Politics on TV: Resignations, clean air and Senate audits - Macleans.ca

Politics on TV: Resignations, clean air and Senate audits

The three things you need to see


Here are the three things you should not have missed:

  1. John Duncan’s resignation
  2. Peter Kent on clean air
  3. Sheila Fraser on auditing the Senate

John Duncan resigns:

Power & Politics began with a briefing from Terry Milewski about John Duncan’s resignation from cabinet over a letter he wrote to the Tax Court, before Hannah Thibedeau spoke to interim Liberal leader Bob Rae by phone to get his reaction. Rae said that it is unusual for MPs to write letters to courts, and that Harper will likely need to name a full-time minister to replace Duncan shortly. Rae added that he would have preferred that Flaherty apologise and offer his own resignation – not that it would need to be accepted – over his letter to the CRTC. Paul Dewar also gave his reaction, saying that he was glad that Duncan took responsibility for his actions, but that he had problems with the file.

During the Power Panel, Rob Russo noted that this resignation comes after an investigation by the Ethics Commissioner. Thibedeau was able to reach Ryerson professor Pam Palmeter by phone, who said that First Nations issues stagnated under Duncan.

Clean air report:

Power Play spoke with Environment Minister Peter Kent about the report released today showing reductions in 2011 on key pollutants, restoring the Great Lakes, and greening government operations. Kent noted that the reductions could not be attributed solely to the recession because there was economic growth in 2011, and said that even greater reductions will be achieved with the regulations they are currently putting into place. Reacting to Kent was Gillian McEachern of Environmental Defence, who said that the report doesn’t paint a full picture, as Alberta has seen a massive increase in GHGs and other emissions, while Ontario deserves credit for reducing their emissions by closing coal-fired plants.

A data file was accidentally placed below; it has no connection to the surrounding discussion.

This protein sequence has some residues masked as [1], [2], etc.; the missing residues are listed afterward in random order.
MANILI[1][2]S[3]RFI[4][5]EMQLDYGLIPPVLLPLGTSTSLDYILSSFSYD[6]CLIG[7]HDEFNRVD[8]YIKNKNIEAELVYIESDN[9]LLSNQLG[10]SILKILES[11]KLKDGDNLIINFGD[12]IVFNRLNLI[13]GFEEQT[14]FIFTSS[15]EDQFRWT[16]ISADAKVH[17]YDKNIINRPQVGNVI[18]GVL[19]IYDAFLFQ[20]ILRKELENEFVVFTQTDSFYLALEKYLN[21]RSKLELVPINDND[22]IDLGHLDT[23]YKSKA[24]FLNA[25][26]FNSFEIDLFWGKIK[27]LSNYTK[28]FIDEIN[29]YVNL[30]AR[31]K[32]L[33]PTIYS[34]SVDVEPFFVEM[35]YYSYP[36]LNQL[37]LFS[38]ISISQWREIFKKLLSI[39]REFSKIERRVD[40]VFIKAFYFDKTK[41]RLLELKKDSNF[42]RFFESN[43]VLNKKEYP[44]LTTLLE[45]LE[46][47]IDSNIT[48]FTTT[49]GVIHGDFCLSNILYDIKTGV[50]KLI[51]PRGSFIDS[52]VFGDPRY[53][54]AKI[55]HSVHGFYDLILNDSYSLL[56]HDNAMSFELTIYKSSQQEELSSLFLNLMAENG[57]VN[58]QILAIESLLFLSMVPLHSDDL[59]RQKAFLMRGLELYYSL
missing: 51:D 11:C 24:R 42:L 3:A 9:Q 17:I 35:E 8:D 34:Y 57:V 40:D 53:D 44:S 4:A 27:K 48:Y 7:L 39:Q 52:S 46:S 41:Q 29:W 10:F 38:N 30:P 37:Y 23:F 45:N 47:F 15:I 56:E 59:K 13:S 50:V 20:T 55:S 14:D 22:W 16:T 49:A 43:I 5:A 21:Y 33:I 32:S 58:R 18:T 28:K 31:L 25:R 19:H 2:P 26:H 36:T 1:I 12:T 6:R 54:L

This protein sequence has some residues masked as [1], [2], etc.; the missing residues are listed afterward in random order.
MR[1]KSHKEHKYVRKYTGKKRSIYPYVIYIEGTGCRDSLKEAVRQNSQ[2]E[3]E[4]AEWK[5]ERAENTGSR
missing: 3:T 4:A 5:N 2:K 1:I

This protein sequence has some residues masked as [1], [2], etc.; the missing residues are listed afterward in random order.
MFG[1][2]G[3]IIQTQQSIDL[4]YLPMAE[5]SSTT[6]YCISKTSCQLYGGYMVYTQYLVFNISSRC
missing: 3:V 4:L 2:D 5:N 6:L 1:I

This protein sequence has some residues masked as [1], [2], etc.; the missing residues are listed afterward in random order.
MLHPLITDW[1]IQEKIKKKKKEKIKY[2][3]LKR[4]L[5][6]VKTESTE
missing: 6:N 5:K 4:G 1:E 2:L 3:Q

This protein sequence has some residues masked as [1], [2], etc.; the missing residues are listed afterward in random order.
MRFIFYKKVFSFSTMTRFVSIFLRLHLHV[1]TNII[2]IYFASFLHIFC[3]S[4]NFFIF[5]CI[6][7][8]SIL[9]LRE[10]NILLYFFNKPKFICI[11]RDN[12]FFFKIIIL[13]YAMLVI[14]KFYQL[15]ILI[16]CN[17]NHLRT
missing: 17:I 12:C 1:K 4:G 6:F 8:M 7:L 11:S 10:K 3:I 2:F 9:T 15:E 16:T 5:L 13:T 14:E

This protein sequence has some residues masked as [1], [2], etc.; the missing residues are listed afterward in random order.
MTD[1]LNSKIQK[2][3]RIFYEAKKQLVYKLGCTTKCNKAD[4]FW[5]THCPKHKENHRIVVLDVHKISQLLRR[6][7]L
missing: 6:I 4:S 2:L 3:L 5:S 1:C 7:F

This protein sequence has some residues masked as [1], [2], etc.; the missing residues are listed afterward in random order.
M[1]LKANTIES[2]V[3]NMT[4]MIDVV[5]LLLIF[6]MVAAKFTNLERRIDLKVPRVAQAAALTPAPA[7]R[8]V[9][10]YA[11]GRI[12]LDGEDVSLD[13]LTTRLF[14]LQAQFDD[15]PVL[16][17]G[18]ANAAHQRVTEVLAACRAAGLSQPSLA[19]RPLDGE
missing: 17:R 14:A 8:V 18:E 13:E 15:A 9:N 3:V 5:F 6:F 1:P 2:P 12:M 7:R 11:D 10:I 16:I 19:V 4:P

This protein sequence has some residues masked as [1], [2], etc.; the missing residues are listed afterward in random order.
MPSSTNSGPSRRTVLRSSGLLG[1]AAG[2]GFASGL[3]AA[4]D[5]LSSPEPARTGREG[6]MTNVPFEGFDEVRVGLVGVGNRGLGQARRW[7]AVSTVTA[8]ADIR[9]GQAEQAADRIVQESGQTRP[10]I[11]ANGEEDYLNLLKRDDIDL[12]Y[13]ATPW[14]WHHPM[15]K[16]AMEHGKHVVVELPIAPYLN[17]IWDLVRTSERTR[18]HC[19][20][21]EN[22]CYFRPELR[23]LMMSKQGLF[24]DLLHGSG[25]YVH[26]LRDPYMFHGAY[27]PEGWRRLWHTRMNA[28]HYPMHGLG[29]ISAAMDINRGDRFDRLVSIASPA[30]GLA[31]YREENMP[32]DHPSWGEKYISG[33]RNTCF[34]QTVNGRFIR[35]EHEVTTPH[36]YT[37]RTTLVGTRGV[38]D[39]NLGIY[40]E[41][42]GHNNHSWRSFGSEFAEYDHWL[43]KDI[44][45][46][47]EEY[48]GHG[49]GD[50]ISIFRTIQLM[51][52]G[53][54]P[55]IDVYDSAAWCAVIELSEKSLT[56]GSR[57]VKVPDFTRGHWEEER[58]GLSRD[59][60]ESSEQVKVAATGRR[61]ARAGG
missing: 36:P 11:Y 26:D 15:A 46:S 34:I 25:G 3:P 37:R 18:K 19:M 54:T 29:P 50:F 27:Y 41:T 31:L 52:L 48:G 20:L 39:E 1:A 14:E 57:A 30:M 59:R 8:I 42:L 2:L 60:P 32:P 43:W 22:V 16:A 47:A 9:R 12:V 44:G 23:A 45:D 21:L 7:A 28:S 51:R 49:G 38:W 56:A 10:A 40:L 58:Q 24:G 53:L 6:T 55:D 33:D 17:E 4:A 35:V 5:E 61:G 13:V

Auditing the Senate:

Don Martin spoke with former Auditor General Sheila Fraser by phone, who said that the Senate and the House of Commons need an agreement for the Auditor General to audit their books every ten years, as the AG does with Crown Corporations. Fraser said that there were misconception about the audit they were asking to do, which was more about systems of procedures and administration – such as HR and IT – than Members’ expenses. Martin also spoke with former Senator Jack Austin about the removal of Senators, where Austen noted that there are enumerated categories to disqualify sitting Senators under the constitution. The problem is that “felony” and “infamous crimes” are not in current Criminal Code, and it’s almost impossible to get a clear consensus on the meaning of those constitutional terms.

Worth Noting: